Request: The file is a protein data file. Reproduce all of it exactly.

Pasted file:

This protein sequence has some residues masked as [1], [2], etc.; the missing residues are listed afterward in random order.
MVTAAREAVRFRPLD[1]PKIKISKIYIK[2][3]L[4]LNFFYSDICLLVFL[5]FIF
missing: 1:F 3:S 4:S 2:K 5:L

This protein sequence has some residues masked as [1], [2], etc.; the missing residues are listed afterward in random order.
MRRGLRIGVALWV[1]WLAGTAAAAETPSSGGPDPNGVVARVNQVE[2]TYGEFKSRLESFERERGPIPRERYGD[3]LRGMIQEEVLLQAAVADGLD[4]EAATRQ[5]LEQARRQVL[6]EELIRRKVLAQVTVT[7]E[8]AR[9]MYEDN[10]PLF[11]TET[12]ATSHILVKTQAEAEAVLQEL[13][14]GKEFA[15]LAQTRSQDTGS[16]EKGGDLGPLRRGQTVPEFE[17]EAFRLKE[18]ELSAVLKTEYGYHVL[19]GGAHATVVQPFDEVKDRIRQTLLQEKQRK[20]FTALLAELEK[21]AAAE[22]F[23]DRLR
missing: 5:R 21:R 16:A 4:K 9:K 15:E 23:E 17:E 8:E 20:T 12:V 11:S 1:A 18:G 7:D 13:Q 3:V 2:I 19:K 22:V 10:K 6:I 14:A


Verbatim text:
This protein sequence has some residues masked as [1], [2], etc.; the missing residues are listed afterward in random order.
MVTAAREAVRFRPLD[1]PKIKISKIYIK[2][3]L[4]LNFFYSDICLLVFL[5]FIF
missing: 1:F 3:S 4:S 2:K 5:L

This protein sequence has some residues masked as [1], [2], etc.; the missing residues are listed afterward in random order.
MRRGLRIGVALWV[1]WLAGTAAAAETPSSGGPDPNGVVARVNQVE[2]TYGEFKSRLESFERERGPIPRERYGD[3]LRGMIQEEVLLQAAVADGLD[4]EAATRQ[5]LEQARRQVL[6]EELIRRKVLAQVTVT[7]E[8]AR[9]MYEDN[10]PLF[11]TET[12]ATSHILVKTQAEAEAVLQEL[13][14]GKEFA[15]LAQTRSQDTGS[16]EKGGDLGPLRRGQTVPEFE[17]EAFRLKE[18]ELSAVLKTEYGYHVL[19]GGAHATVVQPFDEVKDRIRQTLLQEKQRK[20]FTALLAELEK[21]AAAE[22]F[23]DRLR
missing: 5:R 21:R 16:A 4:K 9:K 15:E 23:E 17:E 8:E 20:T 12:V 11:S 1:A 18:G 7:D 13:Q 3:V 2:I 19:K 22:V 10:K 6:I 14:A